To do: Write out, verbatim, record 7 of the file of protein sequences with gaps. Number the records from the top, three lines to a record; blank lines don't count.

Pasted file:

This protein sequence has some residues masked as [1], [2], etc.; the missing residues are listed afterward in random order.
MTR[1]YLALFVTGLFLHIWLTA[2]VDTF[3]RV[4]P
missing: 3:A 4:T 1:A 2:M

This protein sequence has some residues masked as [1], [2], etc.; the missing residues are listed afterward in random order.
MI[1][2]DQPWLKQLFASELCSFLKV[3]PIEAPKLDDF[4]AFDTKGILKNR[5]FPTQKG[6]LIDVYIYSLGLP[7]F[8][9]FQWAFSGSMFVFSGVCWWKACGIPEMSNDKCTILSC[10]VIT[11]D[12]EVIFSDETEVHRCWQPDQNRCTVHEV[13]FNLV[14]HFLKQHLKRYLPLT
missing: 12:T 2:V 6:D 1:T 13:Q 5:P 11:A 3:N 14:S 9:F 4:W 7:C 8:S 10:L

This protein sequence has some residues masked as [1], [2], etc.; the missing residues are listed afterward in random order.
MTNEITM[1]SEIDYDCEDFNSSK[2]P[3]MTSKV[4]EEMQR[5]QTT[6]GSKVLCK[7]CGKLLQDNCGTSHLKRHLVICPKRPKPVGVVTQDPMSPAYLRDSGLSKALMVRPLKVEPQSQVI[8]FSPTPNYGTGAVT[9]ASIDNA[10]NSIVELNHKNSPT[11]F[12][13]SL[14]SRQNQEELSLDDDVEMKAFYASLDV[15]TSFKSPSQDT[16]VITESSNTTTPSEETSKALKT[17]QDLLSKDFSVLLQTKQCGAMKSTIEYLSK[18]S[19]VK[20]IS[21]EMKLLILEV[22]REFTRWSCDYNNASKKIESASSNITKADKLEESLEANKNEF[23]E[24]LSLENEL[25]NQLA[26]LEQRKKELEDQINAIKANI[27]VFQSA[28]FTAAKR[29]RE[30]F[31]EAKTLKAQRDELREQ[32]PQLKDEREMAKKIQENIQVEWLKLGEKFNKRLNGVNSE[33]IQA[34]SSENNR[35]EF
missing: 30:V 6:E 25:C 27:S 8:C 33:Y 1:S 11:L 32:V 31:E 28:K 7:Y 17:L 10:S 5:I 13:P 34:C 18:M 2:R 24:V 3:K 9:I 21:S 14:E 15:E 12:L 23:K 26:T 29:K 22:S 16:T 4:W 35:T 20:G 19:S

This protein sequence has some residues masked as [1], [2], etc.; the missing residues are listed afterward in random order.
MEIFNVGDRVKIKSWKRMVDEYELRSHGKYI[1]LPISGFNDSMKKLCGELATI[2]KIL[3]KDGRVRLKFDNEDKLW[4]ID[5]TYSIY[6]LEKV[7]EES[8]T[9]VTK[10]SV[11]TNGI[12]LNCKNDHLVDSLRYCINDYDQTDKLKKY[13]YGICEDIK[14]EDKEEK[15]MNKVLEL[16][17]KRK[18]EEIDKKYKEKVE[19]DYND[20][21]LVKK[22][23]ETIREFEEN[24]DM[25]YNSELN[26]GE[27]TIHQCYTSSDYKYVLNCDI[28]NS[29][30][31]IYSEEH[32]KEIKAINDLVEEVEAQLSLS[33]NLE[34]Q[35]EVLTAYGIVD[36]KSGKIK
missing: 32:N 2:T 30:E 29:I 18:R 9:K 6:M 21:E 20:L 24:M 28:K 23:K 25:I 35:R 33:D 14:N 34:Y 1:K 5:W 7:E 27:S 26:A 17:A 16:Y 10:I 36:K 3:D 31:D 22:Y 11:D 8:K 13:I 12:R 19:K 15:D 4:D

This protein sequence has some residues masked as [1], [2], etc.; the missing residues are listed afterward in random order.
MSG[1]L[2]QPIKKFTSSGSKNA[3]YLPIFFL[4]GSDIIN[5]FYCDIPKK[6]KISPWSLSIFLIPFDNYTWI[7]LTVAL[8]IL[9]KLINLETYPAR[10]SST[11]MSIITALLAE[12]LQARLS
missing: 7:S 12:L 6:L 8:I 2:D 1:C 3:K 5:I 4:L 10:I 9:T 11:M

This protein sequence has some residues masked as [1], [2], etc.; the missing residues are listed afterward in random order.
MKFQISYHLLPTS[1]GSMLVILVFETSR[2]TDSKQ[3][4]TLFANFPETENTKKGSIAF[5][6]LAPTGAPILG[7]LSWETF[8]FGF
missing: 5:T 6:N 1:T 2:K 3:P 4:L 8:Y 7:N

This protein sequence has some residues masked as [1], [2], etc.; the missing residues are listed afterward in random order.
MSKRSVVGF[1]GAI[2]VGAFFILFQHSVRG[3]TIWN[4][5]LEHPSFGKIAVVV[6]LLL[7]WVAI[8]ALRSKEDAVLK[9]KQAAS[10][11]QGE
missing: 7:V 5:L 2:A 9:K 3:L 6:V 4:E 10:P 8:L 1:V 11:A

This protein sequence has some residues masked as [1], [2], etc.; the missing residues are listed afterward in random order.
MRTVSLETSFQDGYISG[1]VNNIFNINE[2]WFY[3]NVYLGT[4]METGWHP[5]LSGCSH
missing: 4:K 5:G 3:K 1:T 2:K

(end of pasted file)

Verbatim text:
This protein sequence has some residues masked as [1], [2], etc.; the missing residues are listed afterward in random order.
MSKRSVVGF[1]GAI[2]VGAFFILFQHSVRG[3]TIWN[4][5]LEHPSFGKIAVVV[6]LLL[7]WVAI[8]ALRSKEDAVLK[9]KQAAS[10][11]QGE
missing: 7:V 5:L 2:A 9:K 3:L 6:V 4:E 10:P 8:L 1:V 11:A